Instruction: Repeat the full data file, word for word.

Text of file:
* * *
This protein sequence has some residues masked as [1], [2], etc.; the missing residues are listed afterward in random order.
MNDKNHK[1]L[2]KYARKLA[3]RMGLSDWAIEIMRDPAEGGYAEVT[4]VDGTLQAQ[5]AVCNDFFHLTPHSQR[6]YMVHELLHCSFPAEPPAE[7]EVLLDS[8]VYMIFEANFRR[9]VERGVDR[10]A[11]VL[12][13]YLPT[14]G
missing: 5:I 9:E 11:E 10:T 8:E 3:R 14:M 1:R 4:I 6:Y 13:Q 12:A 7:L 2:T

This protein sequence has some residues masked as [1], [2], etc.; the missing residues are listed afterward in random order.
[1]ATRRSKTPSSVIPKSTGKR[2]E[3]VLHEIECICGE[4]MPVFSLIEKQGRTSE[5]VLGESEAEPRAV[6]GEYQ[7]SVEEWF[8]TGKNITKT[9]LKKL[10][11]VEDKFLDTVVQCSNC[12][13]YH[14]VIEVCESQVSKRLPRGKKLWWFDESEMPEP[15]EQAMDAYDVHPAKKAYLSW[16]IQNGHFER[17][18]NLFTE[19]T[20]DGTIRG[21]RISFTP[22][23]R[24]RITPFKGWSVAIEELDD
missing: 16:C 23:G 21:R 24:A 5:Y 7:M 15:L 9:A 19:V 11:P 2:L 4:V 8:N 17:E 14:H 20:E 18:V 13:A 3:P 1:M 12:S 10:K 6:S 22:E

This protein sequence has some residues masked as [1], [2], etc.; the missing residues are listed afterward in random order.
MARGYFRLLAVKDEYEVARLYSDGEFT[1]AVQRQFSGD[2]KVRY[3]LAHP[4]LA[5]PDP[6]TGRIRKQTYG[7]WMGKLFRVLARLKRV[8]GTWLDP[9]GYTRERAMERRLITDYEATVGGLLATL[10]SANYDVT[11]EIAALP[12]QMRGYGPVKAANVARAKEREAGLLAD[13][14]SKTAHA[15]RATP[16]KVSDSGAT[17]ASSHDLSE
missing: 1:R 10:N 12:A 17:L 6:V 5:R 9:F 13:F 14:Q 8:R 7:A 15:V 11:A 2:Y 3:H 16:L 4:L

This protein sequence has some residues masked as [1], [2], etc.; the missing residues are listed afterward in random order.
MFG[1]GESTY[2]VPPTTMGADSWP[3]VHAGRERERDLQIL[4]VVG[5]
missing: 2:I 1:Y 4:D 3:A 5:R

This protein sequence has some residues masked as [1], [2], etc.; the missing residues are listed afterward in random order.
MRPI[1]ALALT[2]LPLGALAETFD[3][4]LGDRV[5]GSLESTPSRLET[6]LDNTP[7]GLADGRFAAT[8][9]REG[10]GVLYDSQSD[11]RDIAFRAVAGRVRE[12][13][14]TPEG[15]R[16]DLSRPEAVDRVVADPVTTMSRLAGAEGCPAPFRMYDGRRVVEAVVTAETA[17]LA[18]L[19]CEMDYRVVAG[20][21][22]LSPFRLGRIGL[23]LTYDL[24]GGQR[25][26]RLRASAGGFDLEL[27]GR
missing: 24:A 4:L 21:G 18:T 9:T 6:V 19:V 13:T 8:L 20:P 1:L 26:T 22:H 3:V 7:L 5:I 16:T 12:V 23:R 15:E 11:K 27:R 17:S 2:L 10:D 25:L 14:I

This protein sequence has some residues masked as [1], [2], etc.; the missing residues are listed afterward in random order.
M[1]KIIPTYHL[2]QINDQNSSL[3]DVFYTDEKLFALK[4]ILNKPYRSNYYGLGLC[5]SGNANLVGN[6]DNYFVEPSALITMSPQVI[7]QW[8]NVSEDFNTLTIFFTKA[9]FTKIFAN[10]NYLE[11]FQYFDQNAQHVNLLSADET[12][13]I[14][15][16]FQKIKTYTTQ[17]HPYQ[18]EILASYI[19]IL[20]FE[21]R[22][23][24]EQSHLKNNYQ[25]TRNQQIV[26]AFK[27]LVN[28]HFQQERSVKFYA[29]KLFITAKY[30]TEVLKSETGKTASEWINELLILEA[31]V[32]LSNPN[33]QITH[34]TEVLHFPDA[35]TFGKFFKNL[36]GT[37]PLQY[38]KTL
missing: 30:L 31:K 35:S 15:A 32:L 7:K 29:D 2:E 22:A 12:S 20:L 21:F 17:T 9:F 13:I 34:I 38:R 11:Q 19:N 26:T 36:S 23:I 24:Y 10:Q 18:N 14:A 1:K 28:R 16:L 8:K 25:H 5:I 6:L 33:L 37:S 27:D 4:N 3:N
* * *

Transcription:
This protein sequence has some residues masked as [1], [2], etc.; the missing residues are listed afterward in random order.
MNDKNHK[1]L[2]KYARKLA[3]RMGLSDWAIEIMRDPAEGGYAEVT[4]VDGTLQAQ[5]AVCNDFFHLTPHSQR[6]YMVHELLHCSFPAEPPAE[7]EVLLDS[8]VYMIFEANFRR[9]VERGVDR[10]A[11]VL[12][13]YLPT[14]G
missing: 5:I 9:E 11:E 10:T 8:E 3:R 14:M 1:R 4:I 6:Y 13:Q 12:A 7:L 2:T

This protein sequence has some residues masked as [1], [2], etc.; the missing residues are listed afterward in random order.
[1]ATRRSKTPSSVIPKSTGKR[2]E[3]VLHEIECICGE[4]MPVFSLIEKQGRTSE[5]VLGESEAEPRAV[6]GEYQ[7]SVEEWF[8]TGKNITKT[9]LKKL[10][11]VEDKFLDTVVQCSNC[12][13]YH[14]VIEVCESQVSKRLPRGKKLWWFDESEMPEP[15]EQAMDAYDVHPAKKAYLSW[16]IQNGHFER[17][18]NLFTE[19]T[20]DGTIRG[21]RISFTP[22][23]R[24]RITPFKGWSVAIEELDD
missing: 16:C 23:G 21:R 24:A 5:Y 7:M 15:L 9:A 19:V 11:P 2:L 4:V 8:N 17:E 14:H 20:E 18:V 13:A 3:P 1:M 12:S 10:K 6:S 22:E

This protein sequence has some residues masked as [1], [2], etc.; the missing residues are listed afterward in random order.
MARGYFRLLAVKDEYEVARLYSDGEFT[1]AVQRQFSGD[2]KVRY[3]LAHP[4]LA[5]PDP[6]TGRIRKQTYG[7]WMGKLFRVLARLKRV[8]GTWLDP[9]GYTRERAMERRLITDYEATVGGLLATL[10]SANYDVT[11]EIAALP[12]QMRGYGPVKAANVARAKEREAGLLAD[13][14]SKTAHA[15]RATP[16]KVSDSGAT[17]ASSHDLSE
missing: 1:R 10:N 12:A 17:L 6:V 5:R 9:F 13:F 14:Q 8:R 7:A 15:V 11:A 2:Y 3:H 16:L 4:L

This protein sequence has some residues masked as [1], [2], etc.; the missing residues are listed afterward in random order.
MFG[1]GESTY[2]VPPTTMGADSWP[3]VHAGRERERDLQIL[4]VVG[5]
missing: 2:I 1:Y 4:D 3:A 5:R

This protein sequence has some residues masked as [1], [2], etc.; the missing residues are listed afterward in random order.
MRPI[1]ALALT[2]LPLGALAETFD[3][4]LGDRV[5]GSLESTPSRLET[6]LDNTP[7]GLADGRFAAT[8][9]REG[10]GVLYDSQSD[11]RDIAFRAVAGRVRE[12][13][14]TPEG[15]R[16]DLSRPEAVDRVVADPVTTMSRLAGAEGCPAPFRMYDGRRVVEAVVTAETA[17]LA[18]L[19]CEMDYRVVAG[20][21][22]LSPFRLGRIGL[23]LTYDL[24]GGQR[25][26]RLRASAGGFDLEL[27]GR
missing: 24:A 4:L 21:G 18:T 9:T 6:V 19:V 13:T 8:L 20:P 1:L 26:T 22:H 3:V 7:L 5:I 16:T 12:V 23:R 15:E 11:K 27:R 17:S 2:L 10:D 25:L 14:I

This protein sequence has some residues masked as [1], [2], etc.; the missing residues are listed afterward in random order.
M[1]KIIPTYHL[2]QINDQNSSL[3]DVFYTDEKLFALK[4]ILNKPYRSNYYGLGLC[5]SGNANLVGN[6]DNYFVEPSALITMSPQVI[7]QW[8]NVSEDFNTLTIFFTKA[9]FTKIFAN[10]NYLE[11]FQYFDQNAQHVNLLSADET[12][13]I[14][15][16]FQKIKTYTTQ[17]HPYQ[18]EILASYI[19]IL[20]FE[21]R[22][23][24]EQSHLKNNYQ[25]TRNQQIV[26]AFK[27]LVN[28]HFQQERSVKFYA[29]KLFITAKY[30]TEVLKSETGKTASEWINELLILEA[31]V[32]LSNPN[33]QITH[34]TEVLHFPDA[35]TFGKFFKNL[36]GT[37]PLQY[38]KTL
missing: 30:L 31:K 35:S 15:A 32:L 7:K 29:D 2:E 22:A 12:S 20:L 21:F 17:T 9:F 13:I 34:I 38:R 11:Q 19:N 26:T 36:S 23:I 24:Y 10:Q 18:N 14:A 1:K 28:R 16:L 8:K 25:H 5:I 6:L 33:L 37:S 27:D 4:N 3:N